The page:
Whether you are a captain, seaman, deckhand, chief engineer, or in any other type of maritime position, you may be entitled to compensation if you were injured as a result of a slip and fall accident. Damages for your injuries may be addressed through a maritime accident claim.
Maritime Accident Claim Stemming from a Slip and Fall
One of the more common causes of a slip and fall accident occurs on deck. If the conditions are slippery or there are hazards in the way, serious injuries can result. The deck and other areas can be slippery as a result of oil, fish slime, hydraulic spills, leaks, and other dangerous conditions; however, this can be prevented by ensuring there is immediate cleanup when a hazardous condition is realized.
Other ways a slip can be prevented include installing grip bars and non-slip surfaces.The owner of the boat or the employer has an obligation to ensure the safety of their workers by taking appropriate measures to protect them.
Slips can also happen when lines or lift equipment must be pulled. If you are placed in an unsafe position or the object is too heavy, you could lose your footing. This type of situation could be avoided by ensuring loads are not unreasonably heavy and there is enough assistance onboard to help. Otherwise, negligence of the employer can be proven.
Falls can occur when equipment is defective, there is debris, or objects are unexpectedly in the way. Injuries sustained from either a slip or fall could lead to you seeking damages through a maritime accident claim.
Hazards That May Cause a Slip and Fall Ship Accident
The walkways, ladders and platforms on a Jones Act shipping vessel should be kept clean, reinforced with non-slip materials, and kept in good condition to prevent a slip and fall accident. When your employer is negligent in protecting your safety by not taking these precautions, you may suffer a serious slip and fall injury.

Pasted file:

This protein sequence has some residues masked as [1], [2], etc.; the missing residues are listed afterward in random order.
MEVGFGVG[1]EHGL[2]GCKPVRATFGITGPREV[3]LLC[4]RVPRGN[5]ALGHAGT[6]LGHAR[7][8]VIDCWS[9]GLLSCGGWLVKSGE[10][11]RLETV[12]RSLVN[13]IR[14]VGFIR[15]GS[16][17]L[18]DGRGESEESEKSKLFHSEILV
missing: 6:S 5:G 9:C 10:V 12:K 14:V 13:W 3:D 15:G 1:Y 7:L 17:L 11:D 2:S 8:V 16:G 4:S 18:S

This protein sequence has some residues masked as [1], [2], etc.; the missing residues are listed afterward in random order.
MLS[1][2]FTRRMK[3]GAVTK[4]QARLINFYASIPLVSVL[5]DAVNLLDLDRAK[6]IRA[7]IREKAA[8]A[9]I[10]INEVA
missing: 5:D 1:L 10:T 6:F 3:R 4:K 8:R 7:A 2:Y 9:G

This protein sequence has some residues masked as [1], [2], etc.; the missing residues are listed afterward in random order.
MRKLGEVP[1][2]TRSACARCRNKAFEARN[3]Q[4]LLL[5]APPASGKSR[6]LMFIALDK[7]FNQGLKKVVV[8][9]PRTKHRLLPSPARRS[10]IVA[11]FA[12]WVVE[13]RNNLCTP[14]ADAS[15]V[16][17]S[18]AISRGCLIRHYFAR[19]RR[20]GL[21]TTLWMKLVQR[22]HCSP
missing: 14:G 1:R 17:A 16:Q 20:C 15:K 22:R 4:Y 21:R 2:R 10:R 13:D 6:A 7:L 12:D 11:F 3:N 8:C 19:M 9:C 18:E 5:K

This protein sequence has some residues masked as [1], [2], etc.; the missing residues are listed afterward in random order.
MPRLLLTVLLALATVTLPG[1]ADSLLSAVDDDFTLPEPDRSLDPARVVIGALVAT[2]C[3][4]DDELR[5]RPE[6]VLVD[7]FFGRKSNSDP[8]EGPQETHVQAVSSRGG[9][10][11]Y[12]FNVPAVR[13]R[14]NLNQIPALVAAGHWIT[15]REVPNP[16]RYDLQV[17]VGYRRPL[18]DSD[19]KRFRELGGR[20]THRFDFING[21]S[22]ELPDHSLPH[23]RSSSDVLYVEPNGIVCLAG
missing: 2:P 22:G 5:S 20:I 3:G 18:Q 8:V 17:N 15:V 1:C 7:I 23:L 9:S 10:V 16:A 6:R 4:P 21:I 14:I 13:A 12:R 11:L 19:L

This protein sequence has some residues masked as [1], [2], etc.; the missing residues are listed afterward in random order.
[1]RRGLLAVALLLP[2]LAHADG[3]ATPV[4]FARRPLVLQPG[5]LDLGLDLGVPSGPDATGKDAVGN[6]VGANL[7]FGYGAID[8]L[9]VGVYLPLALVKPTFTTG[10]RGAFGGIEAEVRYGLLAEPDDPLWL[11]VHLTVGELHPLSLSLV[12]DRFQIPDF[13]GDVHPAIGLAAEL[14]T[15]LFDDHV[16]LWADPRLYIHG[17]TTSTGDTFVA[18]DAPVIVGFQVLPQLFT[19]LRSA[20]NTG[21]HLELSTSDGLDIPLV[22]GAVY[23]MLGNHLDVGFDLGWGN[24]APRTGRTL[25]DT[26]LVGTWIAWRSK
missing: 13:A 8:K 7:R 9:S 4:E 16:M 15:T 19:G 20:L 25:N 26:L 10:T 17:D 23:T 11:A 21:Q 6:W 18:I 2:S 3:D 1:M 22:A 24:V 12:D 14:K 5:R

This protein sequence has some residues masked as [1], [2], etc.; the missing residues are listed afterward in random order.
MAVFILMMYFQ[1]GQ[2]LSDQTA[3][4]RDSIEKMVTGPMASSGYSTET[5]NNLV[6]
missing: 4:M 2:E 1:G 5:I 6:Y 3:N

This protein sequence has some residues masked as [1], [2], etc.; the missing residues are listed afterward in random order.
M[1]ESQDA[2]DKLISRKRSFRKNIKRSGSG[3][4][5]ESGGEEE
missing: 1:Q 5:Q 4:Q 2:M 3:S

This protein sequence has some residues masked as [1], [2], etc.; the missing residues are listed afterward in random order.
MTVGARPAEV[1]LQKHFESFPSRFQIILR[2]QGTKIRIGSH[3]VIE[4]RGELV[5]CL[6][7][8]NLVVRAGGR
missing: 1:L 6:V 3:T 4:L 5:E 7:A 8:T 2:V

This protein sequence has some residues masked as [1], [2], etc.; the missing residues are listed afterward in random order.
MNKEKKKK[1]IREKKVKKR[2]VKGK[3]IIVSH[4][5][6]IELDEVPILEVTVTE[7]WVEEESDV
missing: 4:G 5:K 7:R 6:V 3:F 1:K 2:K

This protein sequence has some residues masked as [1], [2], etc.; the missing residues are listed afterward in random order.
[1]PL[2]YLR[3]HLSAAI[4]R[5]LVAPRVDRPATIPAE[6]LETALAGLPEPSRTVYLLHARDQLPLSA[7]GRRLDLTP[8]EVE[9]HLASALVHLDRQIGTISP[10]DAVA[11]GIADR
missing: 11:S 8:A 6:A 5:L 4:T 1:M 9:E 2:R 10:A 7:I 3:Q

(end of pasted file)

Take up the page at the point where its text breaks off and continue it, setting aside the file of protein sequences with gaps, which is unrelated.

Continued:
Some of the hazards that could lead to a serious slip and fall injury include:
Most, if not all, of these conditions can be managed with proper safety measures by your employer. When your employer is negligent in providing you with a safe work environment as determined by the Jones Act, you may be able to file an injury claim if you are involved in a slip and fall accident.
Common Injuries from a Slip and Fall Ship Accident
A Jones Act shipping seaman is at risk for several types of ship accident injuries, and one of the most common causes is a slip and fall accident. The types of injuries that can occur in a slip and fall ship accident can result in partial or permanent disability, costly medical expenses and other damages. You have the right to seek compensation and benefits from your employer under the Jones Act, and a Louisiana maritime attorney can help.
Some of the most common types of injuries from a slip and fall ship accident include:
Many of these serious injuries could leave a Jones Act shipping employee unable to work for weeks, months or even permanently.
Consequences of Injuries from a Slip and Fall Accident
Soft tissue damage and herniated discs may be able to heal over time with surgery and therapy but often result in loss of range of motion or chronic pain. Nerve damage and injury to the brain or spinal cord can cause permanent impairment such as paralysis or mental disability.
These types of serious or long-term damages have the potential to end a Jones Act shipping employee’s career. A Louisiana maritime attorney can work with you and your physicians to determine your long-term prognosis as evidence for your Jones Act claim settlement.
Over time, treatment and recovery for these injuries not only can cause you to lose income due to your inability to work, but also result in ongoing medical costs. These are damages that you should not have to deal with on your own, and with the help of a Louisiana maritime attorney, you may be able to seek compensation and benefits under the Jones Act.